OPINION: A tough time for Phuket police

PHUKET: The past week has seen a real change in the weather in Phuket, literally and figuratively.

The monsoon season appears to finally be drawing to a close and with temperatures dropping in colder northern climes, high season is upon us. Hotel occupancy rates are rising and the island’s population continues to swell.

By some estimates Phuket’s actual population is already in excess of one million. The true figure remains unknown.

To keep everyone entertained, numerous events are planned: the 40-million baht Chang-powered Patong Carnival, the Phuket Old Town Festival and the Red Cross / News Year’s Festival, to name just a few. After last year’s airport fiasco, all of this is long-awaited good news for the tourism industry.

The huge influx onto the island, however, spells trying times for Phuket’s law enforcement community.

For every charter flight full of holidaymakers that touches down at Phuket International Airport, it is safe to assume there is a busload full of migrant workers rolling into the provincial bus terminal, all hoping to reap benefits from the extra cash being spent in the province at this time of year.

While the vast majority of these arrivals are honest and hardworking, the sheer number of incoming migrants combined with the current state of the economy make an increase in crime almost inevitable.

As if on cue, the past week has also seen what appears to be a dramatic rise in the number of violent crime: a wild shootout between police and alleged thieves in one of the island’s most popular parks; a woman brutally disfigured in a senseless acid attack (see front page story, this week’s Gazette); a transgender restaurant worker shot through the temple point blank in Wichit; a monk and a merit-maker run over and killed by a hit-and-run driver; a Rajabhat Phuket freshman stabbed to death by a fellow student; and the brutal murder of Japanese national Yukiho Yamada.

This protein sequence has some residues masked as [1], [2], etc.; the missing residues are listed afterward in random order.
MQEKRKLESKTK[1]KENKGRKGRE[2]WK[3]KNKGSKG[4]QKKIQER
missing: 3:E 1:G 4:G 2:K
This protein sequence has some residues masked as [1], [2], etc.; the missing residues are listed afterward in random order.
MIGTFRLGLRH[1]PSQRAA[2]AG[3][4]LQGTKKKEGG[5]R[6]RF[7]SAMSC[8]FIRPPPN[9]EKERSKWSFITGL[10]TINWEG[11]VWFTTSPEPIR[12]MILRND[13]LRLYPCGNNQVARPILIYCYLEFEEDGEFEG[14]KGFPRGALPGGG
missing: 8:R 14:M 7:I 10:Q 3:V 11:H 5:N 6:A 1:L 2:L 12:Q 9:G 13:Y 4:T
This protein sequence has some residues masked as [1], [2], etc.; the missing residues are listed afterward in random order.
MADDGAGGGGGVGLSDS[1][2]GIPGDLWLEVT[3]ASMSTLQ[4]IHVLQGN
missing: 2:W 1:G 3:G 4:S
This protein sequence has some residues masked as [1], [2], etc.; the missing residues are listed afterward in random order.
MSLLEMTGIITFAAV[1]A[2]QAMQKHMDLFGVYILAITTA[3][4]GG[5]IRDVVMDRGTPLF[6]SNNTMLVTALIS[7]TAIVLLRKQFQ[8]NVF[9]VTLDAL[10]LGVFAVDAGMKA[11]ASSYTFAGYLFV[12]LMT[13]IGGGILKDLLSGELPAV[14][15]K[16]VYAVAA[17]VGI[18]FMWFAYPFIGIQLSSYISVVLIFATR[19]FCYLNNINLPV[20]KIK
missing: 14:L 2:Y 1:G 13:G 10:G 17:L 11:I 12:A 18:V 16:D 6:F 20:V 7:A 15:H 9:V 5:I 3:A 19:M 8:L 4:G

We can only hope that this is all coincidental and not the start of a crime trend that will run until March or April.

One cause for optimism was the recent capture of two murder suspects from Ratchaburi who were on the run in Phuket for almost a year.

Indeed, Phuket’s huge migrant population, warm weather, great food and cheap prices make the island an ideal winter escape for people of every stripe, both Thai and foreign –  including some who should be wearing stripes of the type issued in Thai prisons.

It’s a shame that the automated CCTV security system planned for the Tah Chat Chai road checkpoint is not in place, because police are going to need as many tools as possible to combat crime this high season.

— Stephen Michael Fein

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Archiving articles from the Phuket Gazette circa 1998 - 2017. View the Phuket Gazette online archive and Digital Gazette PDF Prints.

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